Denuclearizing North Korea: Time for Plan B
by Sung-han Kim and Scott A. Snyder
With the window of opportunity created by Trump-Kim summitry closing, it is time to seriously consider pursuing a “proactive containment” strategy toward North Korea, strengthening extended deterrence for South Korea and Japan, extending economic sanctions, and reinforcing a forward-deployed onshore strategic posture.
Strategic Patience Revisited: The Counterforce Effect
by Jan Ludvik
The most promising policy toward North Korea now is a return to strategic patience, this time grounded in emerging counterforce technologies that will likely make North Korea’s nuclear arsenal irrelevant.
Déjà Vu in South Korea? Lessons from the 1992 Philippines Withdrawal
by Jung-Hoon Lee and Joe Phillips
Nearly 30 years ago, a misleading, short-term decline in threat perception, impulsive nationalism, and diminished mutual accommodation rendered the long-standing US-Philippines partnership vulnerable, to the detriment of both countries. An eerie sequel is unfolding in US-South Korea relations; Washington and Seoul should pay attention to the similarities, risks, and lessons.
Behind the Headlines
Insights from previous issues
Perils of Polarization for US Foreign Policy
by Kenneth A. Schultz
The long-term trend of partisan polarization in US politics has made it more difficult for the United States to conduct foreign policy and wield its diplomatic and military power in the world. How can we mitigate the worst effects? From our Winter 2017 issue.
The Changing Fundamentals of US-China Relations
by Evan S. Medeiros
US-China competition has become more of a condition than a strategy, leading the former NSC senior director for Asia to argue that calling for competition with China is not enough; the key debates are how the United States competes—with what tools, on what issues, and at what costs. From our Fall 2019 issue.
Presidential Alliance Powers
by Mira Rapp-Hooper and Matthew C. Waxman
The US president wields vast powers that can weaken alliances from within, undermining American treaty guarantees through action or inaction. Congress, however, can influence US alliance management and protect them from eroding. From our Summer 2019 issue.
Economic Statecraft in the Age of Trump
by Daniel W. Drezner
A statecraft gap is emerging, with the United States getting worse at economic diplomacy just as other countries are getting better. The United States needs to develop a reliable doctrine on when to threaten networked sanctions, how to resist being the target of other actors’ efforts to weaponize interdependence, and how to use carrots as well as sticks. From our Fall 2019 issue.
Will Europe Get Its Own Bomb?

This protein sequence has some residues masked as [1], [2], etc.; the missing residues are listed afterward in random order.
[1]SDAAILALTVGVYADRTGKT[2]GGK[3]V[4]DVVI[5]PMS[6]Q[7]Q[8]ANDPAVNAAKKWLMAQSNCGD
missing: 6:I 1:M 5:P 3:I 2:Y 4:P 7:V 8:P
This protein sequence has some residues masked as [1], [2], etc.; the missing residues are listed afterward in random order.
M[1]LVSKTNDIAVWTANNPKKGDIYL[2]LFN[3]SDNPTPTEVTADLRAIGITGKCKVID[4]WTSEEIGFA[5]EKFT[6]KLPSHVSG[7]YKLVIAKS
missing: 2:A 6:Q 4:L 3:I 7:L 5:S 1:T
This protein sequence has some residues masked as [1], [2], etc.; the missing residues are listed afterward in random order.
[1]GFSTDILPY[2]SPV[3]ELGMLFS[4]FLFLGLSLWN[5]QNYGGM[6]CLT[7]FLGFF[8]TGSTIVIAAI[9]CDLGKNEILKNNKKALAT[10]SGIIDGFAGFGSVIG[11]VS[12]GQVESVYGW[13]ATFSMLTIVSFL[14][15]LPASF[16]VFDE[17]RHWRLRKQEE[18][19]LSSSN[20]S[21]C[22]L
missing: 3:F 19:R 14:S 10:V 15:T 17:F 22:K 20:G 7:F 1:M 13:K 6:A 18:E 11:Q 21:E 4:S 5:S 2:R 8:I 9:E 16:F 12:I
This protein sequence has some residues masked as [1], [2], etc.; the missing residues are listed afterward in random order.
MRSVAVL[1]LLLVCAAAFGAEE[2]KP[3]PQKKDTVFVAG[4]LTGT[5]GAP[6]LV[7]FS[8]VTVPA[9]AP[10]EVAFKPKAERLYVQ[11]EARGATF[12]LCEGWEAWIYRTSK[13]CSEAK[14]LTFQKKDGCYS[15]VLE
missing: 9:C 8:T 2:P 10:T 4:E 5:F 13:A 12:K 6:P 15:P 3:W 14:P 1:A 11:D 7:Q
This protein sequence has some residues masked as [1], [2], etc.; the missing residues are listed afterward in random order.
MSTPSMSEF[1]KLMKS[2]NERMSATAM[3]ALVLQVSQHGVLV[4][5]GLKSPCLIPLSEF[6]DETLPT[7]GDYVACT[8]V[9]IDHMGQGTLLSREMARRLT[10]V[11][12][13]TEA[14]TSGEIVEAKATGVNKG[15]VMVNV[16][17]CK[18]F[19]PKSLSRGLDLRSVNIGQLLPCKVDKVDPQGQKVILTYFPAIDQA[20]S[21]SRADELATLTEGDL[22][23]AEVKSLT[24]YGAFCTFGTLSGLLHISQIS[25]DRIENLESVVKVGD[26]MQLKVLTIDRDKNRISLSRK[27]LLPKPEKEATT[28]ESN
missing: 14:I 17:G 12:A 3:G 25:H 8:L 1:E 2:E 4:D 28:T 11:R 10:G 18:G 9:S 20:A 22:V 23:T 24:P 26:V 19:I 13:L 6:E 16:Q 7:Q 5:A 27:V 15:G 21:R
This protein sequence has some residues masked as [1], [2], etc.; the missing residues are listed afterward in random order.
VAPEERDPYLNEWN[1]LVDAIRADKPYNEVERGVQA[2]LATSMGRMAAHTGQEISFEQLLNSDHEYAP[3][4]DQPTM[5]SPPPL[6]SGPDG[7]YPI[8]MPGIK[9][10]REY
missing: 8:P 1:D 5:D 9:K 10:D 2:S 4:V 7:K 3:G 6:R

by Bruno Tertrais
The context for a “European nuclear deterrent” is changing. The vague expression, which this paper seeks to define, is clouded by intellectual and political confusion about realistic options. Now would be a good time for all Europeans to re-engage in this nuclear policy debate. From our Summer 2019 issue.
South Korea's Nuclear Hedging
by Lami Kim
Given the enormous potential security and economic costs of obtaining nuclear weapons, Seoul is more likely to pursue nuclear hedging and latency. South Korean President Moon Jae-in's pursuit of nuclear-powered submarines may be part of such a hedging strategy in Seoul. From our Spring 2018 issue.
The Grandiosity of Grand Strategy
by Richard K. Betts
“Grand strategy” is in vogue, but there is less to this concept than meets the eye. It is more a fixation of intellectuals looking for rationality in practice than a concern of actual practitioners. The term has simply come to be overused and the concept overvalued as a standard.
Flagrant Foul: China's Predatory Liberalism
by Victor Cha and Andy Lim
The October 2019 NBA row over Hong Kong is just one example of China’s frequent practice of “predatory liberalism,” or undermining the promise of interdependence and leveraging vulnerabilities for political goals. But has China chosen the wrong target in the NBA?
Domestic Hurdles to a Grand Strategy of Restraint
by C. William Walldorf, Jr. and Andrew Yeo
Advocates of a restraint-related grand strategy, which includes offshore balancing and retrenchment, have been gaining traction in principle. But can such a strategy be pursued politically? At least three domestic political challenges need to be addressed, potentially tilting the strategy toward a more pragmatic version.
A Financial Sanctions Dilemma
by Aaron Arnold
Imposing financial sanctions to support economic statecraft (for non-financial goals) risks undermining US credibility to uphold international banking rules and norms, sending mixed signals to adversaries as well as allies. Washington needs to reconcile its national security interests with its role as defender of the global financial system.
Are Global Proxy Wars Returning?
Europe's Authoritarian Challenge
by Jessica Brandt and Torrey Taussig
To defend democratic institutions and values at home, policymakers and the public must first cut through the myriad of Russia’s and China’s distinct economic, political, information and cyber tactics to see the cumulative and detrimental effects they are having on European democracy.
Russia’s Back in Africa: Is the Cold War Returning?
by Kimberly Marten
Over the past few years, Russia has come roaring back on the African continent, which Washington sees as a strategic challenge. But it is important not to fall for Moscow’s own hype about its activities and remember at least four key factors limiting Russian influence in Africa.
Defensive Defense: A Better Way to Protect US Allies in Asia
by Eugene Gholz, Benjamin Friedman, and Enea Gjoza
US strategy in East Asia is defensive, but its military operational plans in service of that strategy are largely offensive, and thus more expensive, more dangerous, and less effective than an alternative “defensive defense” operational concept outlined here.